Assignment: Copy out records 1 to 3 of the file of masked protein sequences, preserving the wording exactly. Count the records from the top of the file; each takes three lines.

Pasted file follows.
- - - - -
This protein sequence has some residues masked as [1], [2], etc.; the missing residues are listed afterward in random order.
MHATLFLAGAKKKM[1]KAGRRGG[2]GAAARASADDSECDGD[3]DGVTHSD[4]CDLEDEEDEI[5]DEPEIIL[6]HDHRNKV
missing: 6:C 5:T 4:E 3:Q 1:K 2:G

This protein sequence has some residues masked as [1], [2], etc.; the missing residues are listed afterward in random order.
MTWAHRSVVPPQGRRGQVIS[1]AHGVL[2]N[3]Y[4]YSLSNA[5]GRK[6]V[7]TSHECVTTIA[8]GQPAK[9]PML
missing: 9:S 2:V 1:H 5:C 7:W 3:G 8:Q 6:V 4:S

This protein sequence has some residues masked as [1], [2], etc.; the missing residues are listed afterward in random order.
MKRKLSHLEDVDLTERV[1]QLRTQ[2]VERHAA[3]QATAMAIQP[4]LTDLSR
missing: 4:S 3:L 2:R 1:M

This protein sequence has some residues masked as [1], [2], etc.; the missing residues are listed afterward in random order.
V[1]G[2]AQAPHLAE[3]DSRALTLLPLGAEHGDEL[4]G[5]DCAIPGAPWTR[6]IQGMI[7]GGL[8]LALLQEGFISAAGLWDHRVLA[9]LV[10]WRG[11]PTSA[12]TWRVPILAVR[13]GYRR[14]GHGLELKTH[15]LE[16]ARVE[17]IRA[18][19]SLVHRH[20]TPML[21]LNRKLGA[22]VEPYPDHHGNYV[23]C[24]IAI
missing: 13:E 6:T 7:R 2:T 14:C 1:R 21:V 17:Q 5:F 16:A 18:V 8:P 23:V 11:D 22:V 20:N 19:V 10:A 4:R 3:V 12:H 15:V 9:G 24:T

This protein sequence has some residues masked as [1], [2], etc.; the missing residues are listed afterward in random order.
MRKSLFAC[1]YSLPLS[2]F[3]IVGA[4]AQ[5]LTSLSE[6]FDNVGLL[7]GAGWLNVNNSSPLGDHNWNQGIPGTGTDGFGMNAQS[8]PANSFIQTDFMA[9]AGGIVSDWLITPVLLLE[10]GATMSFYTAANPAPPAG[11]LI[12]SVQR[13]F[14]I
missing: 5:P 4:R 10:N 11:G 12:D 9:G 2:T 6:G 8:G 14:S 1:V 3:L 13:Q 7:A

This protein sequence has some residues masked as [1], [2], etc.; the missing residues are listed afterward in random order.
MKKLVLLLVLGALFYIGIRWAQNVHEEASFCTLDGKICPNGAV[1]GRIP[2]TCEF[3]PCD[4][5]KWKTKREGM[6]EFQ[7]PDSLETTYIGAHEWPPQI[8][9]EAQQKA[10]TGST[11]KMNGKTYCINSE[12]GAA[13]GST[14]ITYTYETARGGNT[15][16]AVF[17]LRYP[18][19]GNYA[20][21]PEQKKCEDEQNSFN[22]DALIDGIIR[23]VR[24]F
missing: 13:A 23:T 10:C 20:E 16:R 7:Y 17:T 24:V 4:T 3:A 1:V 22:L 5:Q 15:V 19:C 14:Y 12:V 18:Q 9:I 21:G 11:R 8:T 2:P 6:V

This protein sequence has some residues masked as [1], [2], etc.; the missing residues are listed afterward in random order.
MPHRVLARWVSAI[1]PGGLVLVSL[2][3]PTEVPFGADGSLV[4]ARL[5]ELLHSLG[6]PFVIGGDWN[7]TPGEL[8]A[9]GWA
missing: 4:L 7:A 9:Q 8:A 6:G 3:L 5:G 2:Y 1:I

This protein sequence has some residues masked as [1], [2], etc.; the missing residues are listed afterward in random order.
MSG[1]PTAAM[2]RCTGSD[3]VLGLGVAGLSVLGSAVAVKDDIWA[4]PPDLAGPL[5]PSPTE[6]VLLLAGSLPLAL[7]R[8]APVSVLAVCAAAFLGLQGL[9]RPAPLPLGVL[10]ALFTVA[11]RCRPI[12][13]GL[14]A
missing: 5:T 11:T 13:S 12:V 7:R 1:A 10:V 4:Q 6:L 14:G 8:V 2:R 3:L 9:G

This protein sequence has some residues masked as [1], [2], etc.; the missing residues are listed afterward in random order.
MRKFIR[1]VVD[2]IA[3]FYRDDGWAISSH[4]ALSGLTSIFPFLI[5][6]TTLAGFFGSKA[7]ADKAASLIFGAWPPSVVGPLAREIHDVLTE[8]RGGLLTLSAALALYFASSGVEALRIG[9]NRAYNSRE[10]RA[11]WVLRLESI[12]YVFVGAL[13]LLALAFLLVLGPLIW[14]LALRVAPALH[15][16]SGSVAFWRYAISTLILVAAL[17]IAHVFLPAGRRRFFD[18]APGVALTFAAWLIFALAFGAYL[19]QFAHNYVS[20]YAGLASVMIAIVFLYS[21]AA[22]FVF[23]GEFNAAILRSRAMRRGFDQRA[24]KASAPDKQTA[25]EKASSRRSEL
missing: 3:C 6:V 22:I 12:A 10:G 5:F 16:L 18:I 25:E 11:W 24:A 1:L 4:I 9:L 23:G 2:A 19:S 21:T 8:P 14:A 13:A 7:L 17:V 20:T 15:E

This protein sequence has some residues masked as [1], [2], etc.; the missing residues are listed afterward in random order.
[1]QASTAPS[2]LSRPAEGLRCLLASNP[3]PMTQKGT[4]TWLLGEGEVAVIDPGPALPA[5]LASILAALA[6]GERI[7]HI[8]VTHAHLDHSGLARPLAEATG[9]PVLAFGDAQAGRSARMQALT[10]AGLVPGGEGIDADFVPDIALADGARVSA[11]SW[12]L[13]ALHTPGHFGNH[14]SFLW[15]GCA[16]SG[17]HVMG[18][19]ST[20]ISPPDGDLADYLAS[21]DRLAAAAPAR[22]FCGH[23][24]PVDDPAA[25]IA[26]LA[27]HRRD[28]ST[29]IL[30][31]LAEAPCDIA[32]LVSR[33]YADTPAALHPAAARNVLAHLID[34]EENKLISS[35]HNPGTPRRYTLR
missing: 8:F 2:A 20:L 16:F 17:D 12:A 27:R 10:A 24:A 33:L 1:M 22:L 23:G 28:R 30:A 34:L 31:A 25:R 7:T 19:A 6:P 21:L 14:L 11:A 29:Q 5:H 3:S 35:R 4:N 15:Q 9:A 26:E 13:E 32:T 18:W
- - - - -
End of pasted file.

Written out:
This protein sequence has some residues masked as [1], [2], etc.; the missing residues are listed afterward in random order.
MHATLFLAGAKKKM[1]KAGRRGG[2]GAAARASADDSECDGD[3]DGVTHSD[4]CDLEDEEDEI[5]DEPEIIL[6]HDHRNKV
missing: 6:C 5:T 4:E 3:Q 1:K 2:G

This protein sequence has some residues masked as [1], [2], etc.; the missing residues are listed afterward in random order.
MTWAHRSVVPPQGRRGQVIS[1]AHGVL[2]N[3]Y[4]YSLSNA[5]GRK[6]V[7]TSHECVTTIA[8]GQPAK[9]PML
missing: 9:S 2:V 1:H 5:C 7:W 3:G 8:Q 6:V 4:S

This protein sequence has some residues masked as [1], [2], etc.; the missing residues are listed afterward in random order.
MKRKLSHLEDVDLTERV[1]QLRTQ[2]VERHAA[3]QATAMAIQP[4]LTDLSR
missing: 4:S 3:L 2:R 1:M